As the pandemic stretches to nearly nine months of lockdowns and quarantines, there is perhaps no greater symbol of Grand Forks’ ailing hospitality sector than the Alerus Center — the heart of a hotel and restaurant economy that’s practically stopped beating this year, tallying nearly $4 million in lost revenues.

Last weekend, though, things were a little different. The Pride of Dakota shopping showcase rolled through the Alerus Center. It boasted three days of 125 vendors — from books to art to jewelry to clothes to sporting goods — all in the midst of a global pandemic.

But the event had a grim backdrop. As of Thursday afternoon, Grand Forks County’s total positive cases — since the beginning of the pandemic — nearly equaled 9% of its population, and appeared set to exceed 10% in coming days. Hospital capacities around North Dakota are growing strained. Local school leaders are expected to meet soon to decide whether to send students home. That’s despite their own long list of careful precautions to keep the virus at bay.

Amid all this, the Alerus Center hosted more than 3,000 guest entries, spread across three days, for a commercial event — unlike early voting or COVID testing. And smaller events, like meetings or weddings, are expected to continue.

This week, Mayor Brandon Bochenski issued an executive order that slashes capacity limits for bars and restaurants, among other restrictions, and put in place a review process for special events with more than 500 people present — similar to review policies that have been in practice at the Alerus Center.

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As case counts continue to rise, scrutiny on those events and review processes is expected to go up with it.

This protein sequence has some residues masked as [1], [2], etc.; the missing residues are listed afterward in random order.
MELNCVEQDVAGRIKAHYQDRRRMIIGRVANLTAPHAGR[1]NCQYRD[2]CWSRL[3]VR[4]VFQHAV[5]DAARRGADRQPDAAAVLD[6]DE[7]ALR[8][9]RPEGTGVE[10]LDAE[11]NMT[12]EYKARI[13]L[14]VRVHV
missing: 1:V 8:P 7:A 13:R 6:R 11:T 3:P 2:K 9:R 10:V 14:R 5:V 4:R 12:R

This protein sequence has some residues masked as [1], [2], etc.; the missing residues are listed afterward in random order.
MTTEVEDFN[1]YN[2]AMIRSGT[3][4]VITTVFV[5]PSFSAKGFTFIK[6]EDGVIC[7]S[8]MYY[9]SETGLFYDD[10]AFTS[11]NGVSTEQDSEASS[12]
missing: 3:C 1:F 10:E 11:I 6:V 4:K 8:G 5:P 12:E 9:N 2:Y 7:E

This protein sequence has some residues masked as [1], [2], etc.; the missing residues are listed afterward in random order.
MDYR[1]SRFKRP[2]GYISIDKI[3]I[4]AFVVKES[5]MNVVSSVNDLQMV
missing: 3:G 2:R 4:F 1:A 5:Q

"I'm not on the Alerus Commission, and I've not been in on those conversations, so I'm not going to second guess anything there,” City Council member Bret Weber said. “Clearly we want to keep as much of the economy open as we can, but we have to do so in a way that stops people from dying."

This is one of the central questions of Grand Forks’ handling of the virus. The Alerus Center provides a spark of economic activity for the community as well as a meager trickle of income to cover its costs. But in October, City Administrator Todd Feland predicted that the city could still spend $1.4 million of the event center’s cash reserves to cover its financial losses through the end of the year.

For now, city and Alerus Center leaders say the events center is staying open for commercial events — and insist that things are safe.

“We are minimizing the number of events. We’re minimizing the numbers at these specific events, too,” City Administrator Todd Feland said this week. “So, you know, things have gotten smaller and smaller and less and less. But I still think there’s a need to keep that facility open.”

Anna Rosburg, the facility’s general manager, provides a long list of safety features and procedures at the Alerus, from the strength of the air circulation to the spacious interior to mask requirements. She points out that, at Pride of Dakota, attendance was never above 240 on the floor at a given time, which made for plenty of room to socially distance. And Herald coverage of the event reported that high-traffic areas would be well-cleaned with plenty of hand sanitizer available.

“Our priority right now is to make sure that when we're hosting events, that we're mitigating risk in any way that we possibly can, that we're working through those plans and that we're executing events that are as safe as they can be,” Rosburg said.